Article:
Normothermic machine perfusion (NMP) of liver grafts is increasingly being incorporated in clinical practice. Current evidence has shown NMP plays a role in reconditioning the synthetic and energy capabilities of grafts. Intraoperative coagulation profile is a surrogate of graft quality and preservation status; however, to date this aspect has not been documented.
The liver transplantation recipients who received NMP liver grafts in the QEHB between 2013 and 2016 were compared in terms of intraoperative thromboelastography characteristics (R time, K time, α-angle, maximum amplitude, G value, and LY30) to a propensity score-matched control group, where the grafts were preserved by traditional static cold storage (SCS).
After propensity matching, none of the thromboelastography characteristics were found to differ significantly between the 72 pairs of SCS and NMP organs when measured preimplantation. However, postimplantation, NMP organs had significantly shorter K time (median: 2.8 vs 3.6 min, P = 0.010) and R + K time (11.4 vs 13.7 min, P = 0.016), as well as significantly larger α-angle (55.9° vs 44.8°, P = 0.002), maximum amplitude (53.5 vs 49.6 mm, P = 0.044), and G values (5.8 vs 4.9k dynes/cm2, P = 0.043) than SCS organs. Hyperfibrinolysis after implantation was also mitigated by NMP, with fewer patients requiring aggressive factor correction during surgery (LY30 = 0, NMP vs SCS: 83% vs 60%, P = 0.004). Consequently, NMP organs required significantly fewer platelet units to be transfused during the transplant procedure (median: 0 vs 5, P = 0.001).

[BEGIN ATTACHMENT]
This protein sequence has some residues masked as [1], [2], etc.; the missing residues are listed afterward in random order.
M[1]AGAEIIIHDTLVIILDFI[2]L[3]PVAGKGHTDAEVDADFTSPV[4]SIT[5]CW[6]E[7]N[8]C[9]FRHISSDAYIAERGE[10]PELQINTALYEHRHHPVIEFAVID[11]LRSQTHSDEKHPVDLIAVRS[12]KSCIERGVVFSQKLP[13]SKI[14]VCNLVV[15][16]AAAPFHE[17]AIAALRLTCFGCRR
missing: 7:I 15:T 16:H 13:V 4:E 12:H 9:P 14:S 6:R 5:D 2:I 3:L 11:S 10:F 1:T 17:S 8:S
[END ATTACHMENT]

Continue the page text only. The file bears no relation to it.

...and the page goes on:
In this study, we have shown that NMP liver grafts return better coagulation profiles intraoperatively, which could be attributed to the preservation of liver grafts under physiological conditions.
1 The Liver Unit, Queen Elizabeth Hospital Birmingham, University Hospitals Birmingham NHS Foundation Trust, Birmingham, United Kingdom.
2 Institute of Translational Medicine, Queen Elizabeth Hospital Birmingham, Birmingham, United Kingdom.
3 National Institute for Health Research (NIHR), Birmingham Biomedical Research Centre (BRC), Institute of Immunology and Immunotherapy, University of Birmingham, Birmingham, United Kingdom.
4 Oxford Transplant Centre, Nuffield Department of Surgical Sciences, University of Oxford, Oxford, United Kingdom.
5 Department of Anaesthesia and Critical Care, Queen Elizabeth Hospital Birmingham, University Hospitals Birmingham NHS Foundation Trust, Birmingham, United Kingdom.
Received 13 September 2018. Revision received 6 March 2019.
Accepted 8 March 2019.
Clinical Trial notation: This retrospective study was approved by the Clinical Audit and Research Management System (CARMS) of the University Hospitals Birmingham NHS Foundation Trust (registration number: CARMS-14049).
Peter Friend is a co-founder, Chief Medical Officer, and stock-holder in OrganOx Ltd. David Nasralla has received consultancy payments from OrganOx Ltd. There are no conflicts of interest from any other authors with regard to the contents and study subjects or technology.
The authors declare no funding for this article.
M.-I.I., D.B., and M.T.P.R.P. wrote the article. M.-I.I., S.T., B.G., A.P.C.S.B., and K.S. collected the data. J.H. performed statistical analysis. M.-I.I., M.T.P.R.P., H.M., D.N., J.R.I., J.K.R., P.M., P.F., D.F.M., and D.B. performed data analysis. M.T.P.R.P., H.M., D.N., J.R.I., J.K.R., P.M., P.F., D.F.M., and D.B. contributed to data interpretation and intellectual content. M.T.P.R.P. is the lead author of this article and contributed to the concept of this article.
Correspondence: M. Thamara P. R. Perera, MBBS, FRCS, PhD, Consultant Transplant Surgeon, The Liver Unit, Queen Elizabeth Hospital Birmingham, Edgbaston, Birmingham B15 2TH, United Kingdom. (firstname.lastname@example.org).